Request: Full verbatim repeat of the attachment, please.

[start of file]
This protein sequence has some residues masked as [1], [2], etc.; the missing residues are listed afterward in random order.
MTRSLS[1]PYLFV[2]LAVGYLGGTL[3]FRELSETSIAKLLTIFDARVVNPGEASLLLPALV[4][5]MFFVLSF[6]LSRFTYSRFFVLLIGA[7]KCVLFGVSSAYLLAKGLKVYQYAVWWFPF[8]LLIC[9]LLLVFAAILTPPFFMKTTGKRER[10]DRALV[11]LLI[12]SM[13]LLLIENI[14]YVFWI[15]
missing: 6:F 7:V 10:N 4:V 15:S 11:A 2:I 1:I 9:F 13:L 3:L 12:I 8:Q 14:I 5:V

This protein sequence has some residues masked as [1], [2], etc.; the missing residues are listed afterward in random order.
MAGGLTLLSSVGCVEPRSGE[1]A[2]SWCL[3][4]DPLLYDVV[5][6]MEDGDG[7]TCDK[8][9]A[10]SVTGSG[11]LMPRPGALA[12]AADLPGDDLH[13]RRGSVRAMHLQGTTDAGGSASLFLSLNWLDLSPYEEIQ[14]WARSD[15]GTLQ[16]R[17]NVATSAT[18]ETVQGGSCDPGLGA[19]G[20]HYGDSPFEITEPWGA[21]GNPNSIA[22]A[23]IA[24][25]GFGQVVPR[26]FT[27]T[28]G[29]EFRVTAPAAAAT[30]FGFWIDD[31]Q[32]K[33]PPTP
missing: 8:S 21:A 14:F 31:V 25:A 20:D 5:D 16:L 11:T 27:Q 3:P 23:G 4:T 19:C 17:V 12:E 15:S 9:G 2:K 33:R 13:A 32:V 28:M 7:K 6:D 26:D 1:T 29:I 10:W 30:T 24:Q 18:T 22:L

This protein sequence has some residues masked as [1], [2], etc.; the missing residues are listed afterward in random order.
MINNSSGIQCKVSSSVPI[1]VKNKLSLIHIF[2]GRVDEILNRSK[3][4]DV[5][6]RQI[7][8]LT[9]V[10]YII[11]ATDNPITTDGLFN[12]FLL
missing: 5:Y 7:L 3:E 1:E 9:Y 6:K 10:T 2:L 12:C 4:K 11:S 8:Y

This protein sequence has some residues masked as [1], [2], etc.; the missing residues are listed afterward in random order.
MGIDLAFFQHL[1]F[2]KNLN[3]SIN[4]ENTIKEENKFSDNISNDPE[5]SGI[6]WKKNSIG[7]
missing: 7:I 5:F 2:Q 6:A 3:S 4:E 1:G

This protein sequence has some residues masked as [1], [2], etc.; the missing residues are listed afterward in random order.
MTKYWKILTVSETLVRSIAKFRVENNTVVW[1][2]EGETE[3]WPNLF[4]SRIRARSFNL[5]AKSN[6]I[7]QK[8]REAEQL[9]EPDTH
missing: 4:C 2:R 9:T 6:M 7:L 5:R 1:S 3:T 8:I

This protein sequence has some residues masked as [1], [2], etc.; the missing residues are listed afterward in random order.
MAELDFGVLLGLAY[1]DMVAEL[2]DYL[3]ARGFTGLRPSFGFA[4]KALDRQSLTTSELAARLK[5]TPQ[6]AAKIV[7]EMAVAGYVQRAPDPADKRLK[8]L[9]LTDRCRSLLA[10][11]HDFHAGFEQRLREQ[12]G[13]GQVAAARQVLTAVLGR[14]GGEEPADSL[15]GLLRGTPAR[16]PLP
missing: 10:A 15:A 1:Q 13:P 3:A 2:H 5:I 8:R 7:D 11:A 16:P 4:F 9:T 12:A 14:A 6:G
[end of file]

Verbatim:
This protein sequence has some residues masked as [1], [2], etc.; the missing residues are listed afterward in random order.
MTRSLS[1]PYLFV[2]LAVGYLGGTL[3]FRELSETSIAKLLTIFDARVVNPGEASLLLPALV[4][5]MFFVLSF[6]LSRFTYSRFFVLLIGA[7]KCVLFGVSSAYLLAKGLKVYQYAVWWFPF[8]LLIC[9]LLLVFAAILTPPFFMKTTGKRER[10]DRALV[11]LLI[12]SM[13]LLLIENI[14]YVFWI[15]
missing: 6:F 7:V 10:N 4:V 15:S 11:A 2:I 1:I 9:F 13:L 3:L 12:I 8:Q 14:I 5:V

This protein sequence has some residues masked as [1], [2], etc.; the missing residues are listed afterward in random order.
MAGGLTLLSSVGCVEPRSGE[1]A[2]SWCL[3][4]DPLLYDVV[5][6]MEDGDG[7]TCDK[8][9]A[10]SVTGSG[11]LMPRPGALA[12]AADLPGDDLH[13]RRGSVRAMHLQGTTDAGGSASLFLSLNWLDLSPYEEIQ[14]WARSD[15]GTLQ[16]R[17]NVATSAT[18]ETVQGGSCDPGLGA[19]G[20]HYGDSPFEITEPWGA[21]GNPNSIA[22]A[23]IA[24][25]GFGQVVPR[26]FT[27]T[28]G[29]EFRVTAPAAAAT[30]FGFWIDD[31]Q[32]K[33]PPTP
missing: 8:S 21:A 14:F 31:V 25:A 20:D 5:D 16:L 11:T 27:Q 3:P 23:G 4:T 19:C 17:V 12:E 15:S 9:G 2:K 33:R 13:A 32:V 28:M 7:K 6:D 26:D 1:T 29:I 10:W 30:T 24:Q 18:T 22:L

This protein sequence has some residues masked as [1], [2], etc.; the missing residues are listed afterward in random order.
MINNSSGIQCKVSSSVPI[1]VKNKLSLIHIF[2]GRVDEILNRSK[3][4]DV[5][6]RQI[7][8]LT[9]V[10]YII[11]ATDNPITTDGLFN[12]FLL
missing: 5:Y 7:L 3:E 1:E 9:Y 6:K 10:T 2:L 12:C 4:K 11:S 8:Y

This protein sequence has some residues masked as [1], [2], etc.; the missing residues are listed afterward in random order.
MGIDLAFFQHL[1]F[2]KNLN[3]SIN[4]ENTIKEENKFSDNISNDPE[5]SGI[6]WKKNSIG[7]
missing: 7:I 5:F 2:Q 6:A 3:S 4:E 1:G

This protein sequence has some residues masked as [1], [2], etc.; the missing residues are listed afterward in random order.
MTKYWKILTVSETLVRSIAKFRVENNTVVW[1][2]EGETE[3]WPNLF[4]SRIRARSFNL[5]AKSN[6]I[7]QK[8]REAEQL[9]EPDTH
missing: 4:C 2:R 9:T 6:M 7:L 5:R 1:S 3:T 8:I

This protein sequence has some residues masked as [1], [2], etc.; the missing residues are listed afterward in random order.
MAELDFGVLLGLAY[1]DMVAEL[2]DYL[3]ARGFTGLRPSFGFA[4]KALDRQSLTTSELAARLK[5]TPQ[6]AAKIV[7]EMAVAGYVQRAPDPADKRLK[8]L[9]LTDRCRSLLA[10][11]HDFHAGFEQRLREQ[12]G[13]GQVAAARQVLTAVLGR[14]GGEEPADSL[15]GLLRGTPAR[16]PLP
missing: 10:A 15:A 1:Q 13:P 3:A 2:H 5:I 8:R 7:D 11:A 16:P 4:F 9:T 12:A 14:A 6:G